Tuesday, June 13, 2006

You want training, we've got training . . .

We've long recognized that we can't force studios to hire our members, or to keep our jobs here. Our only option is to remain the top large-scale collection of animation talent in the world, which means we all have to keep improving and training all the time. One of our goals at the Guild is to help you get that training at an affordable rate . . . For years we've focused a lot of our efforts on getting training grant money for classes that are relevant to our membership. Some of that money has dried up, but the Contract Services Administration Trust Fund money is still in play, and we've teamed up with Studio Arts to bring you classes that are relevant to getting and staying employed. Check out the batch of classes on that link. Along with Eric Huelsman at Studio Arts, we're constantly on the lookout for what skills and software are most meaningful in the marketplace, and these classes are the result. Problem is, we know from experience that some of these classes won't fill up, and a fair amount of grant money goes unclaimed every year. It can be a little frustrating -- we hear from members about how expensive training is, how difficult it is to train on one's own, and that many classes offered at community colleges and other places aren't relevant. So we do our best to help coordinate the funding and curricula of a slate of classes, based on member input . . . then the classes go begging. We already know we'll likely be sponsoring fewer classes next year, but we don't want this avenue of training to dry up. All the classes I linked to above start up in July. If you qualify for CSATTF funding (i.e., you've worked 30 days at a union studio in the last two years), you'll be reimbursed 2/3 of the cost of the classes upon their completion. And if you are at a studio with an EPT agreement with Studio Arts, your training could be completely free. So take a look at these classes, and think about adding another arrow to your quiver. Because when it comes to these training grants, it's really a case of use it or lose it.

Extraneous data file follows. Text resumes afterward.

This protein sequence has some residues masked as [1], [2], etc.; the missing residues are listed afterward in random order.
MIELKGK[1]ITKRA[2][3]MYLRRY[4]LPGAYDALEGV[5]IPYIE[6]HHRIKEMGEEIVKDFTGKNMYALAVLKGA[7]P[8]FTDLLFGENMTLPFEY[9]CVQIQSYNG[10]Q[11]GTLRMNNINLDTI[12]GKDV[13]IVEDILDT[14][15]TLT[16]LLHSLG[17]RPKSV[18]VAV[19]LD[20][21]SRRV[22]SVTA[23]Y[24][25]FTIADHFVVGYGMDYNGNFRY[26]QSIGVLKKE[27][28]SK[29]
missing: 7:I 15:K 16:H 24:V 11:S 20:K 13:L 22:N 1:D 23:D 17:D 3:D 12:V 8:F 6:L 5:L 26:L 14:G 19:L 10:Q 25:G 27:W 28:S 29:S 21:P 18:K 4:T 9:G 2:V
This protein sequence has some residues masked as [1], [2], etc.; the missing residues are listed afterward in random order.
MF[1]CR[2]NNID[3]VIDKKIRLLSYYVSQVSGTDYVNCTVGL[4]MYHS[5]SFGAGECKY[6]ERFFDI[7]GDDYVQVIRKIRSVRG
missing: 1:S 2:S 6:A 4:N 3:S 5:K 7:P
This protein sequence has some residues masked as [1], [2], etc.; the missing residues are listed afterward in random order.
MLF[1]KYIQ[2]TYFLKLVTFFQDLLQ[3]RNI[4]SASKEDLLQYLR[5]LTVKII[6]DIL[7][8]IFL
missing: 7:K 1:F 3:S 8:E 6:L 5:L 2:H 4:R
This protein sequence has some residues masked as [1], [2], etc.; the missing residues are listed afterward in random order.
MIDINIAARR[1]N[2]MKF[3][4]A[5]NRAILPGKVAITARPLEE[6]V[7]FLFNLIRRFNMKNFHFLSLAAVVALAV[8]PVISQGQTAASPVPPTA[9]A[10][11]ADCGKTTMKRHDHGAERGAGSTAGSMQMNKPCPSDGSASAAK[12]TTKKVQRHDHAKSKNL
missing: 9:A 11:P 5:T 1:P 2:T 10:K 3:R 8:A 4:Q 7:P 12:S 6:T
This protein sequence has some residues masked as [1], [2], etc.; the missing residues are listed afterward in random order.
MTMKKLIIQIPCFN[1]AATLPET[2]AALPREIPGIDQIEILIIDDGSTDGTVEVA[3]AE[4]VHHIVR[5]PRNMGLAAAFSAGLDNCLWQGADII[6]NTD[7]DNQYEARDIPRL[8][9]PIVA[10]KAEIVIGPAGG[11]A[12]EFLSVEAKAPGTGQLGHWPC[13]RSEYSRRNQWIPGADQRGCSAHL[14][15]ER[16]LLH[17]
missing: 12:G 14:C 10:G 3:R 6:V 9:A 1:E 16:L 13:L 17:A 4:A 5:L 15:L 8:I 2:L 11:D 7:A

Ken Roskos said...

Hello Kevin, this little tidbit came across my blog. I'm not sure if web privacy rules allow me to copy and paste it here, but I think it is pertinent to the artist's situation. There's nothing profane or anything like that in it.

Animation Re-creation: TAG Lab on Evening Hours

Kevin Koch said...

Posting a link is definitely fair game. It's an interesting post. I will say that quite a few people working digitally now did indeed start in traditional media. And quite a few people who never did traditional work are doing amazing things on the computer. But whichever way you started, you need constant improvement and retraining to stay sharp.

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